Small Group Instruction Pt 3: How to Be Thoughtful and Intentional When Planning for Small Group

Updated: Nov 2, 2021

Intentional Small Group Planning

  1. You've set up routines and procedures for Independent Work.

  2. You've mapped out a plan for meeting with groups and individual students through the week.

  3. Now, what do you do with the group when they are sitting at your table?

Framing a word in guided reading
Guided Reading Student Work

Intentionally plan to meet readers’ needs during
workshop and small group instruction

Picture this…

You’ve made your plan for meeting students to ensure that you have face to face time with each student in the classroom this week.

You’ve pulled your students to the small group table. They are looking at you and you are looking back at them. Now what?

You’re thinking…How do I make the most of this time with my students?

Thoughtful and intentional planning! Planning for Small Group Instruction can go two ways:

  • Traditional Guided Reading group

  • Strategy group instruction

In order to make a thoughtful and intentional plan to get the most from your students, you must examine their reader’s notebooks, look over your anecdotal notes, review their latest running records, replay the conversations they have had with you.

This will enable you to make note of their strengths and needs based on the reading profile you have built for each of the students.

Now, to the tool to make this thoughtful and intentional planning easier...

When planning for Guided Reading the teacher must:

  1. Note the strengths and needs of each student in the group

  2. Choose a book that will build on their strengths and nurture their needs.

  3. Plan how students will engage in the book. Choose an engagement tool.

  4. Plan how students will respond to the reading.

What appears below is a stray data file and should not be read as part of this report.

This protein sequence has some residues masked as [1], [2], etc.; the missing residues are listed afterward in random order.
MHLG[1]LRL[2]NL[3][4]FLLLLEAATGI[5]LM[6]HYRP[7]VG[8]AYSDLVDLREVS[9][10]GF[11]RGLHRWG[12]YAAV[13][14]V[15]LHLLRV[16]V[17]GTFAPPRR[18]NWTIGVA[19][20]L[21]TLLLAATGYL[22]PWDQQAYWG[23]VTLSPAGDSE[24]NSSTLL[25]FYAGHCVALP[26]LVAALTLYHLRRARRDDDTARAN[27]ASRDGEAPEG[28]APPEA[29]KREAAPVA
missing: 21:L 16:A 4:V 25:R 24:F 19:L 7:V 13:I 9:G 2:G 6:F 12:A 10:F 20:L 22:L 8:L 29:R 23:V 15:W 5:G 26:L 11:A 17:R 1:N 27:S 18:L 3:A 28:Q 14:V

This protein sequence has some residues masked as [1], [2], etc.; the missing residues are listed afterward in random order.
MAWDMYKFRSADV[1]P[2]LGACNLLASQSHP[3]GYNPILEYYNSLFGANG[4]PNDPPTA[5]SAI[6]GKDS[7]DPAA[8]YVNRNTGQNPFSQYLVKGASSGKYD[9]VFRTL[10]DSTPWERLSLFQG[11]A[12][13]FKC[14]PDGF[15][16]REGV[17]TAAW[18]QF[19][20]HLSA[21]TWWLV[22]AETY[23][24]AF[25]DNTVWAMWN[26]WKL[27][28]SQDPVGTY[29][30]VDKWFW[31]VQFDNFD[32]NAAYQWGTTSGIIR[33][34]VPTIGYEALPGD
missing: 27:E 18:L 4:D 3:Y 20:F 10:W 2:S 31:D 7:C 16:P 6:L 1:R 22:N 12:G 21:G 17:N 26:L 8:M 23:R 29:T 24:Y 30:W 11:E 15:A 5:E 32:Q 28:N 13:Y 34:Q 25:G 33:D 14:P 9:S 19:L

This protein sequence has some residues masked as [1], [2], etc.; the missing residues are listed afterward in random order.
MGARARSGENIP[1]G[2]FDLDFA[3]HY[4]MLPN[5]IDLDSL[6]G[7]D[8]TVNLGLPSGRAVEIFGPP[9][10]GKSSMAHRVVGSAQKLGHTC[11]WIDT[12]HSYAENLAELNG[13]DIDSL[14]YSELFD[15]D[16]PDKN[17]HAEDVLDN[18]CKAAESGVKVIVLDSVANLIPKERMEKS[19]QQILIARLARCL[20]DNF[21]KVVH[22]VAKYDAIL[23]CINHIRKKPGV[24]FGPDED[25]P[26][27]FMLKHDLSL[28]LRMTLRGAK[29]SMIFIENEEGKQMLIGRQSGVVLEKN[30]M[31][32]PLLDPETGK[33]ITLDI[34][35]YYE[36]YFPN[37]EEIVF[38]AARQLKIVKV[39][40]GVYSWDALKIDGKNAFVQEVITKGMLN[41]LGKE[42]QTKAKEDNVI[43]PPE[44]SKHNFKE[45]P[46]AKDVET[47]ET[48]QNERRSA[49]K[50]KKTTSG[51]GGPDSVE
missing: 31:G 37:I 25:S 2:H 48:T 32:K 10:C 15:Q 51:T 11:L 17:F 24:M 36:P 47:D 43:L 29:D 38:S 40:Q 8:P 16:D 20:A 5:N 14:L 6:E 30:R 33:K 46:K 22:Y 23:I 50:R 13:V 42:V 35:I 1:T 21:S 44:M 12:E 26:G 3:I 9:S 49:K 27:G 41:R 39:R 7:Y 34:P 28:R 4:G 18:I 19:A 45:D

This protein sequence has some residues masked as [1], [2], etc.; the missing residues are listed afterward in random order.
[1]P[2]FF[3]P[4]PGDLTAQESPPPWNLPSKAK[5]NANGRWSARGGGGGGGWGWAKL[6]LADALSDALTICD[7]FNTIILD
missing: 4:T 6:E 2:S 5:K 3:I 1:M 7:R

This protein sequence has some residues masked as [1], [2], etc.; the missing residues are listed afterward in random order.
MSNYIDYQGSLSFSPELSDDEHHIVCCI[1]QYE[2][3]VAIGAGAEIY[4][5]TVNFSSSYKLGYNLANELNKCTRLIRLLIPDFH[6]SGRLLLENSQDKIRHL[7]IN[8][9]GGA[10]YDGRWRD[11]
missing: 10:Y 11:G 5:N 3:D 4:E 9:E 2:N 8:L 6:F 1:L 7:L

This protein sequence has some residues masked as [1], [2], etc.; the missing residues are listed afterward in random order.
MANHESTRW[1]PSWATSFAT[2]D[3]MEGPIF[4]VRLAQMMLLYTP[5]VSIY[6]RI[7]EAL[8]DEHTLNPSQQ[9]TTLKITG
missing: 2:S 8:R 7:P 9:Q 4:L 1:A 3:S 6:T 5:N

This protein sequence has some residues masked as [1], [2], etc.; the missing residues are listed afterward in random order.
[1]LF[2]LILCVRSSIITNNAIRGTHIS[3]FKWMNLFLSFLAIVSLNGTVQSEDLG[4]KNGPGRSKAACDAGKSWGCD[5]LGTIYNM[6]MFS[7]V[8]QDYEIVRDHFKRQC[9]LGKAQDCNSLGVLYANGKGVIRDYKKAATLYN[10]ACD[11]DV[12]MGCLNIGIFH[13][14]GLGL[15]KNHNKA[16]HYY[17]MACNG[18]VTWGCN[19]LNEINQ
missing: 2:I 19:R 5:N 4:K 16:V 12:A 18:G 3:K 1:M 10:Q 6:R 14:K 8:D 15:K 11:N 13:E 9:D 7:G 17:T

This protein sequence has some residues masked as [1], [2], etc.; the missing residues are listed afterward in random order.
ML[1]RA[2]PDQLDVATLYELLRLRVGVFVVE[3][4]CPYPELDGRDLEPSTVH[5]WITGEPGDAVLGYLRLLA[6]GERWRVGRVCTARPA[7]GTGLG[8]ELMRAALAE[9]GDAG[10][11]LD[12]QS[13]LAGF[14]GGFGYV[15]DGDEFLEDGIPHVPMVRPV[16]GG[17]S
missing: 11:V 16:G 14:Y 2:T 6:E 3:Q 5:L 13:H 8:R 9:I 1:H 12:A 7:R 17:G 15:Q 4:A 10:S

Choosing a book means finding a short text that will build on the readers’ strengths but will also nurture a need.

Now, choosing a book to use with your group requires you to know the text. Think about what supports the text will offer the group and what features will challenge the group.

Decide how you will support the challenges of the text while students are reading.

You must also decide on an engagement tool. This is a tool that will keep students engaged in the text and aid in their building comprehension.

It's not just busy work; it's reading thinking work! Grab my tool to help you in this process.

Planning for Strategy Instruction:

  1. Note strengths and needs of each student in the group

  2. Choose a strategy with which students have demonstrated a need.

  3. Plan how students will engage in the use of the strategy. (Engagement tool)

I hope that my planning tools will help you organize and plan for small group instruction!

Until next time...



Here at Literacy Treasures, I LOVE to talk about reading and writing and share with teachers all that I've learned about what it takes to build strong readers and writers. I have immersed myself in the research of Lucy Calkins, Jennifer Serravallo, Stephanie Harvey, Debbie Miller, Carl Anderson, Gay Su Pinnell, Irene Fountas and so many others.  Every resource, strategy, tool, minilesson and teaching tip that is shared on Literacy Treasures is rooted in this research